Excited to be exploring Portugal for a few months. My interest stems from three Portuguese travelers I met a few years ago. I met a couple in Turkey and a guy in Cambodia. They were such neat people I knew their country had to be cool, also. I’ll arrive in Lisbon on January 19th and the posts will start shortly after that!
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After my Croatia trip, I decided to expand this blog to include future extended trips (San Juan, Puerto Rico was a recent addition) and highlights of Oaxaca, Mexico, the city where I live. It’s basically my blog about everything travel related.
I’m also a playwright and author. This blog contains many of my short plays; Spanish and English versions are included for most of the plays.
Hi all! I don’t leave for a couple of months, but I wanted to let you know that I’ll be visiting Croatia (and maybe one or two other countries) in September. Here is the link to the blog: https://exploringcroatia.blog/
I’m excited to be going there and I’m hoping to explore a few cities in the eastern part of Croatia, places that tourists don’t usually visit because everybody heads to the islands.
Hope you join me on my 6-week journey!
As much as I complained about the weather the past three months, it was a major reason for visiting Portugal during winter. I wanted to check its livability and even though this winter was abnormally cold, even the usual climate wouldn’t be the year round 23-32C temps I like.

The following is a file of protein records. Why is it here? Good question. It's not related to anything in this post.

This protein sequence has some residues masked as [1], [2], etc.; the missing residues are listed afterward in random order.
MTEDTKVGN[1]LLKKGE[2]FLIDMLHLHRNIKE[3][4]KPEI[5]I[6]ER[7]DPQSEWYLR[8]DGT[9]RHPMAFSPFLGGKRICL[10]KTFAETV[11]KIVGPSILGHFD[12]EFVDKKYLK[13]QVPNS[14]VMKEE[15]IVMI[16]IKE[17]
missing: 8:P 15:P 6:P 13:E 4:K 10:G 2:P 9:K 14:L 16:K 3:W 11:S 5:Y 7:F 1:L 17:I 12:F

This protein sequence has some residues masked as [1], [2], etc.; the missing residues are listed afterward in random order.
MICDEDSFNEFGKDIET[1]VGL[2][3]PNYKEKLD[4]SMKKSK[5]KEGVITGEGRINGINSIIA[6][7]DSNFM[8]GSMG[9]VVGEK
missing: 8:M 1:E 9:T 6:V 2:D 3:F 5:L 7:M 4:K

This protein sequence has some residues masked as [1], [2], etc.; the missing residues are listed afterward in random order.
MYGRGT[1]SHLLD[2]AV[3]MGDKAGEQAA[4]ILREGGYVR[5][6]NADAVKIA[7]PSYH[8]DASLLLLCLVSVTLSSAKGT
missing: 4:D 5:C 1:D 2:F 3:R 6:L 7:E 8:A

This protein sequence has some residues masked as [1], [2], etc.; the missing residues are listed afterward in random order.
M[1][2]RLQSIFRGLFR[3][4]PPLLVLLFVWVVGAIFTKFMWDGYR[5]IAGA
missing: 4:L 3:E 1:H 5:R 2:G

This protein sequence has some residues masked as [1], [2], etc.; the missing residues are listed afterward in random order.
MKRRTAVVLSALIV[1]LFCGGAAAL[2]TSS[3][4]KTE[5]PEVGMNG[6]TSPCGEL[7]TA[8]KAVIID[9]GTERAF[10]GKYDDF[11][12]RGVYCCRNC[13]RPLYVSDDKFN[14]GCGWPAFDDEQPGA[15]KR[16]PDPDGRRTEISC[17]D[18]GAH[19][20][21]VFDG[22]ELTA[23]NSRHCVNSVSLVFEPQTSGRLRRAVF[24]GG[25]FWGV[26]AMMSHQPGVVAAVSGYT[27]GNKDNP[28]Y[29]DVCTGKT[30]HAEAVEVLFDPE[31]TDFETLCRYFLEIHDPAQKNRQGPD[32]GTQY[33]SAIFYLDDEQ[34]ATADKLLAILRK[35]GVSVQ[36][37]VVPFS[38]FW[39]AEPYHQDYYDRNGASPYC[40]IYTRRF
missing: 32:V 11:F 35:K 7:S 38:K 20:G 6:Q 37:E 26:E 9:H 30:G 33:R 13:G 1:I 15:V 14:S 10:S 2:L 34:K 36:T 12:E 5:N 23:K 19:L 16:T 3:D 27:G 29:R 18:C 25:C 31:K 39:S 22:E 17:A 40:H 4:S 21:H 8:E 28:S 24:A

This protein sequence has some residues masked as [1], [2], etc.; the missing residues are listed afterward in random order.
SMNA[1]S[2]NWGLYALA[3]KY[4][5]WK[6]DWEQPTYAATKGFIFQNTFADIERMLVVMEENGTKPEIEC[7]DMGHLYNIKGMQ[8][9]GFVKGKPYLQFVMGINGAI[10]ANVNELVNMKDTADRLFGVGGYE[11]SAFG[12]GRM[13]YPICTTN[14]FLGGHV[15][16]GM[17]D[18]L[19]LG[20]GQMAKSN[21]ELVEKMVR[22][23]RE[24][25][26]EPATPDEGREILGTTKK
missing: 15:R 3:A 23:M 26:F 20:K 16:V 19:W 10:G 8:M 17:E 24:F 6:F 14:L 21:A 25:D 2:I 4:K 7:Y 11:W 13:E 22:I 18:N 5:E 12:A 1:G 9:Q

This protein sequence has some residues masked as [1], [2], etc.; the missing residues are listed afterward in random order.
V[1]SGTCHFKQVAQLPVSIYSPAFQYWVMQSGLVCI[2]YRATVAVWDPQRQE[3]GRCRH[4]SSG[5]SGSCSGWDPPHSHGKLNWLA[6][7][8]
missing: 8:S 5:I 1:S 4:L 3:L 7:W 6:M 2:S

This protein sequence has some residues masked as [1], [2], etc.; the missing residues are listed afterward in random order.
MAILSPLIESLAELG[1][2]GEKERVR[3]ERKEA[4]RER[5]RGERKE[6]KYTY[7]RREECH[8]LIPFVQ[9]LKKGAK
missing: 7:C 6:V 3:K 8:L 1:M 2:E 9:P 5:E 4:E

While I’m on the topic of livability there’s another important reason that Portugal doesn’t work for me. While I could afford to live there on my income, I couldn’t save enough to afford to travel. In Mexico, I can. So, I’ll settle for visiting this prize of a country again. And I must because there was so much I didn’t see.
Here are a few final thoughts before I close the blog.
- I still can’t believe how many Portuguese people smoke.
- Portugal is a June-September country for me.
- You have to carry cash; a number of places didn’t accept credit cards, at least, not mine. I saw Portuguese customers use theirs in restaurants where I was told I couldn’t. Probably because my card wasn’t issued by a national bank.
- I read more than once that when you need to use an ATM always decline the exchange rate the machine offers. It’s always higher than your bank will charge. I believe this applies everywhere, not just Portugal. I decline it in Mexico, now.
- Also, use Multibanco (MB) ATMs, not Euronet. When you withdraw 100 Euros from the former you get 4-20 and 2-10; with the latter you get 2-50. Of course, this is just my personal preference.
- The delicious food and wine, the welcoming people, the picturesque scenery and so much more make Portugal a special place.
- Lisbon grabbed me immediately. Sort of reminds me of Chicago in that it’s surprisingly livable for a large metropolitan city. I know it’s not as large as Chicago, but still…